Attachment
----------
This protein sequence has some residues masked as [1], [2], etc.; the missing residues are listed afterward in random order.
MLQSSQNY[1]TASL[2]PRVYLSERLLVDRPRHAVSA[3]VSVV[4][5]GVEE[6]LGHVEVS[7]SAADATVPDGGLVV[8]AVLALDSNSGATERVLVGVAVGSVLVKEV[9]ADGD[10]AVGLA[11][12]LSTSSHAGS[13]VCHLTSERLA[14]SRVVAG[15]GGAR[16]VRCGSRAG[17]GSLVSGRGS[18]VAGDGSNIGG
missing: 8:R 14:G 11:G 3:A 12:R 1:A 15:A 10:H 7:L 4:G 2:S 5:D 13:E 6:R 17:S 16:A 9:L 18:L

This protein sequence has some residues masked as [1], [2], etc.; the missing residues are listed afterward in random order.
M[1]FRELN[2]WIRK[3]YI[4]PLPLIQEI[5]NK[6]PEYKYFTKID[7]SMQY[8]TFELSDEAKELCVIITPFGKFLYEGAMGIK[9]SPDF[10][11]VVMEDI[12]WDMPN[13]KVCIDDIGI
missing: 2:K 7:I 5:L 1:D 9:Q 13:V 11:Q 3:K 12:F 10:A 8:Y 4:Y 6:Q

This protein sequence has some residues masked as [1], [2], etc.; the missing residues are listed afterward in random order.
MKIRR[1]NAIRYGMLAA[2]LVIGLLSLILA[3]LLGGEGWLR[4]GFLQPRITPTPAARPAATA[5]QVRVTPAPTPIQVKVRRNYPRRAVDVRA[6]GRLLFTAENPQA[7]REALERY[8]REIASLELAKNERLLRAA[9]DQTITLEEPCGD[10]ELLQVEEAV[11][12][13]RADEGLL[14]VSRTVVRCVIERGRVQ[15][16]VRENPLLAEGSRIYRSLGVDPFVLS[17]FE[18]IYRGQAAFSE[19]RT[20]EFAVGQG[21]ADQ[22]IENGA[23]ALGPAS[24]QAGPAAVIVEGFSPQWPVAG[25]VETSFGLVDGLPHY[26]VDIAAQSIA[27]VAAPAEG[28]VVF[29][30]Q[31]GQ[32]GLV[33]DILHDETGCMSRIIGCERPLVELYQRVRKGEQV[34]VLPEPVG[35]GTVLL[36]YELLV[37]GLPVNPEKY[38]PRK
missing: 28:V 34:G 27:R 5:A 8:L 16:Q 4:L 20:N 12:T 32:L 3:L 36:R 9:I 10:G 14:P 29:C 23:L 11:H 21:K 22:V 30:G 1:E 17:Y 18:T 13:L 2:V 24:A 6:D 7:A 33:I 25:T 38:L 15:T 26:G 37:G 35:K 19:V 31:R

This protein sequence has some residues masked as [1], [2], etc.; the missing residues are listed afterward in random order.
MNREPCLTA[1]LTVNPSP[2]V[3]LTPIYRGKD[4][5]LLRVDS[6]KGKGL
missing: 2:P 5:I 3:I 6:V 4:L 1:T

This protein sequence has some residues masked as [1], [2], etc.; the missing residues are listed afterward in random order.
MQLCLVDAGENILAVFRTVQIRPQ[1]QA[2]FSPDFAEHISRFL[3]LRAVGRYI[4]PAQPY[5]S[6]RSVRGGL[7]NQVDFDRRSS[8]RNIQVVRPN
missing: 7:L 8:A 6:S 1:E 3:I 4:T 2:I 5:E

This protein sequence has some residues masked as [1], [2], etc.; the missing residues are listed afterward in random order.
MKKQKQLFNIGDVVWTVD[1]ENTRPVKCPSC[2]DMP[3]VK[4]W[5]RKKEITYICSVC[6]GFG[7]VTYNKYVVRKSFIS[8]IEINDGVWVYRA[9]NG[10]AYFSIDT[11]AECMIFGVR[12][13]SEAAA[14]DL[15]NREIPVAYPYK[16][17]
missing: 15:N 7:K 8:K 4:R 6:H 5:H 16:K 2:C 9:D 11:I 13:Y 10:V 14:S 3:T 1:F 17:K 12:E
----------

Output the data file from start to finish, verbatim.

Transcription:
This protein sequence has some residues masked as [1], [2], etc.; the missing residues are listed afterward in random order.
MLQSSQNY[1]TASL[2]PRVYLSERLLVDRPRHAVSA[3]VSVV[4][5]GVEE[6]LGHVEVS[7]SAADATVPDGGLVV[8]AVLALDSNSGATERVLVGVAVGSVLVKEV[9]ADGD[10]AVGLA[11][12]LSTSSHAGS[13]VCHLTSERLA[14]SRVVAG[15]GGAR[16]VRCGSRAG[17]GSLVSGRGS[18]VAGDGSNIGG
missing: 8:R 14:G 11:G 3:A 12:R 1:A 15:A 10:H 7:L 4:G 2:S 5:D 13:E 6:R 17:S 16:A 9:L 18:L

This protein sequence has some residues masked as [1], [2], etc.; the missing residues are listed afterward in random order.
M[1]FRELN[2]WIRK[3]YI[4]PLPLIQEI[5]NK[6]PEYKYFTKID[7]SMQY[8]TFELSDEAKELCVIITPFGKFLYEGAMGIK[9]SPDF[10][11]VVMEDI[12]WDMPN[13]KVCIDDIGI
missing: 2:K 7:I 5:L 1:D 9:Q 13:V 11:Q 3:K 12:F 10:A 8:Y 4:Y 6:Q

This protein sequence has some residues masked as [1], [2], etc.; the missing residues are listed afterward in random order.
MKIRR[1]NAIRYGMLAA[2]LVIGLLSLILA[3]LLGGEGWLR[4]GFLQPRITPTPAARPAATA[5]QVRVTPAPTPIQVKVRRNYPRRAVDVRA[6]GRLLFTAENPQA[7]REALERY[8]REIASLELAKNERLLRAA[9]DQTITLEEPCGD[10]ELLQVEEAV[11][12][13]RADEGLL[14]VSRTVVRCVIERGRVQ[15][16]VRENPLLAEGSRIYRSLGVDPFVLS[17]FE[18]IYRGQAAFSE[19]RT[20]EFAVGQG[21]ADQ[22]IENGA[23]ALGPAS[24]QAGPAAVIVEGFSPQWPVAG[25]VETSFGLVDGLPHY[26]VDIAAQSIA[27]VAAPAEG[28]VVF[29][30]Q[31]GQ[32]GLV[33]DILHDETGCMSRIIGCERPLVELYQRVRKGEQV[34]VLPEPVG[35]GTVLL[36]YELLV[37]GLPVNPEKY[38]PRK
missing: 28:V 34:G 27:R 5:A 8:L 16:Q 4:L 20:N 12:T 32:L 3:L 36:R 9:I 10:G 14:P 29:C 23:L 11:H 21:K 22:V 30:G 1:E 17:Y 18:T 13:L 2:V 24:A 6:D 7:A 33:I 25:T 38:L 15:T 26:G 37:G 35:K 19:V 31:R

This protein sequence has some residues masked as [1], [2], etc.; the missing residues are listed afterward in random order.
MNREPCLTA[1]LTVNPSP[2]V[3]LTPIYRGKD[4][5]LLRVDS[6]KGKGL
missing: 2:P 5:I 3:I 6:V 4:L 1:T

This protein sequence has some residues masked as [1], [2], etc.; the missing residues are listed afterward in random order.
MQLCLVDAGENILAVFRTVQIRPQ[1]QA[2]FSPDFAEHISRFL[3]LRAVGRYI[4]PAQPY[5]S[6]RSVRGGL[7]NQVDFDRRSS[8]RNIQVVRPN
missing: 7:L 8:A 6:S 1:E 3:I 4:T 2:I 5:E

This protein sequence has some residues masked as [1], [2], etc.; the missing residues are listed afterward in random order.
MKKQKQLFNIGDVVWTVD[1]ENTRPVKCPSC[2]DMP[3]VK[4]W[5]RKKEITYICSVC[6]GFG[7]VTYNKYVVRKSFIS[8]IEINDGVWVYRA[9]NG[10]AYFSIDT[11]AECMIFGVR[12][13]SEAAA[14]DL[15]NREIPVAYPYK[16][17]
missing: 15:N 7:K 8:K 4:R 6:H 5:H 16:K 2:C 9:D 11:I 13:Y 10:V 14:S 3:T 1:F 17:K 12:E